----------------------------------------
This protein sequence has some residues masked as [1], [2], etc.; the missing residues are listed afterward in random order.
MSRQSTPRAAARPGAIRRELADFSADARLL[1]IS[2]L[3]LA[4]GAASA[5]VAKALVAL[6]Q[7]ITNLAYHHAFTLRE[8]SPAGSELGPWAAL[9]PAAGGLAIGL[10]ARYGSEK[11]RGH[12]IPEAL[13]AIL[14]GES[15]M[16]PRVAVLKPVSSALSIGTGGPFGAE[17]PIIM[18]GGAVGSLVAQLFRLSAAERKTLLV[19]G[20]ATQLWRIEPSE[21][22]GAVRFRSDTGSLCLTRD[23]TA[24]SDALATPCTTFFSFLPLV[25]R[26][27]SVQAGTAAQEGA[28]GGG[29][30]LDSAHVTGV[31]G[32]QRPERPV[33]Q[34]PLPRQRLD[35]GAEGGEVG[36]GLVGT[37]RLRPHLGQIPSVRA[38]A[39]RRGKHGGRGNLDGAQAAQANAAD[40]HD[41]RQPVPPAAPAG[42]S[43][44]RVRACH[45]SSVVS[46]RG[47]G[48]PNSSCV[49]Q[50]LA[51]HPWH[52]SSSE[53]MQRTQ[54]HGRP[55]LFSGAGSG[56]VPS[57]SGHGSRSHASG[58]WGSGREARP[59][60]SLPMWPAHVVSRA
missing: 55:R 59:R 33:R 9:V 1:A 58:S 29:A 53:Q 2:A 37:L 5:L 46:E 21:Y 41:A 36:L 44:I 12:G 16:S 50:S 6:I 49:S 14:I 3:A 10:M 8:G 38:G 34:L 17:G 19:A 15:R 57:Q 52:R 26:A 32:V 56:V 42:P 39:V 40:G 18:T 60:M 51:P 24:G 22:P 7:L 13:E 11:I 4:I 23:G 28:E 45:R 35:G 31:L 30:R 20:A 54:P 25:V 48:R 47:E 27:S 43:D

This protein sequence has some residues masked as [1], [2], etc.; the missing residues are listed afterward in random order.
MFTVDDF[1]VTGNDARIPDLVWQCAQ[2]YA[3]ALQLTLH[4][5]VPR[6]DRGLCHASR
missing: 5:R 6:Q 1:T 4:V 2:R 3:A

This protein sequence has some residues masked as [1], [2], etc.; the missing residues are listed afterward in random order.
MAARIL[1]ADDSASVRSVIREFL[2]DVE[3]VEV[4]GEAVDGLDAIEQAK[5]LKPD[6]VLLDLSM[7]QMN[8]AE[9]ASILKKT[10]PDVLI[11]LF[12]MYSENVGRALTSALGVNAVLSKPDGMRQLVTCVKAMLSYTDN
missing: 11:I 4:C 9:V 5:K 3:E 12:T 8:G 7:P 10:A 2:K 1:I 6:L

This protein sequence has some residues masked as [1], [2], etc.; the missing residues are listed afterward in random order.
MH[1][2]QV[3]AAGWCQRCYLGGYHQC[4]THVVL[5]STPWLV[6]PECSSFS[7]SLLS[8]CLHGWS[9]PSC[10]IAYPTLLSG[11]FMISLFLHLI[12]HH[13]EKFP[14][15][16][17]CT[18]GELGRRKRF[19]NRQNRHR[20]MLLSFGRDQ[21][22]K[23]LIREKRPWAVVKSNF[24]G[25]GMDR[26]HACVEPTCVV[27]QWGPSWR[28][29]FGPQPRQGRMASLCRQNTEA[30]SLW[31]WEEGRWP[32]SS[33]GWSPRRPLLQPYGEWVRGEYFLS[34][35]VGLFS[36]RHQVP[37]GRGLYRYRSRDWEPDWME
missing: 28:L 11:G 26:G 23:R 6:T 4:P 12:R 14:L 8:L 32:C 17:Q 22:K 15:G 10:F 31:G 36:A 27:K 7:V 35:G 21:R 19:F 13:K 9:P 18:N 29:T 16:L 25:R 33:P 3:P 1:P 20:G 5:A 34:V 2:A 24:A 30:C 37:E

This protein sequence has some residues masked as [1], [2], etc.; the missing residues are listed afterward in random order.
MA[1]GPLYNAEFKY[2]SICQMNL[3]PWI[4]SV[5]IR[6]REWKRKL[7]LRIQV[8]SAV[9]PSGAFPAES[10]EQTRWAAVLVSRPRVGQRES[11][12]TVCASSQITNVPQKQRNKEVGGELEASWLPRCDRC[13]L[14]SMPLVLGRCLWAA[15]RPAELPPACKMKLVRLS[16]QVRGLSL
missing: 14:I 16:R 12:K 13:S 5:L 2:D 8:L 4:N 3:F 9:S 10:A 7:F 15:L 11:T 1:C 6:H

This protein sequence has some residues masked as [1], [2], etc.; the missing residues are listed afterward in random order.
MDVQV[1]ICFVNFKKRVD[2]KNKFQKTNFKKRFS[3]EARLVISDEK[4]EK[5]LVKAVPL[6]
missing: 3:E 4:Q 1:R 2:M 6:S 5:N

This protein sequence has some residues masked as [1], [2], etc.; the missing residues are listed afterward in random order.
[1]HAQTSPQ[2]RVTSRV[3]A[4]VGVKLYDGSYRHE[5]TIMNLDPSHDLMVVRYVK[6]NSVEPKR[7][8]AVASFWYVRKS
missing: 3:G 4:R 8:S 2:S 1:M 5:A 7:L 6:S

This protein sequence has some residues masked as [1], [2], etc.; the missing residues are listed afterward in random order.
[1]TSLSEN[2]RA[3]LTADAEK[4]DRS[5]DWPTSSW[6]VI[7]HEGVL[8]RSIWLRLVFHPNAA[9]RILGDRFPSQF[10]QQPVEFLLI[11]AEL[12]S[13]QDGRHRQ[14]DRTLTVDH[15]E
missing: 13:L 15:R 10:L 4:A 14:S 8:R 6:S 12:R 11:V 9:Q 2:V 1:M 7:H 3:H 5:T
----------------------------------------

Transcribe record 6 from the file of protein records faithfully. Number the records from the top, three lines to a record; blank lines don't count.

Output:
This protein sequence has some residues masked as [1], [2], etc.; the missing residues are listed afterward in random order.
MDVQV[1]ICFVNFKKRVD[2]KNKFQKTNFKKRFS[3]EARLVISDEK[4]EK[5]LVKAVPL[6]
missing: 3:E 4:Q 1:R 2:M 6:S 5:N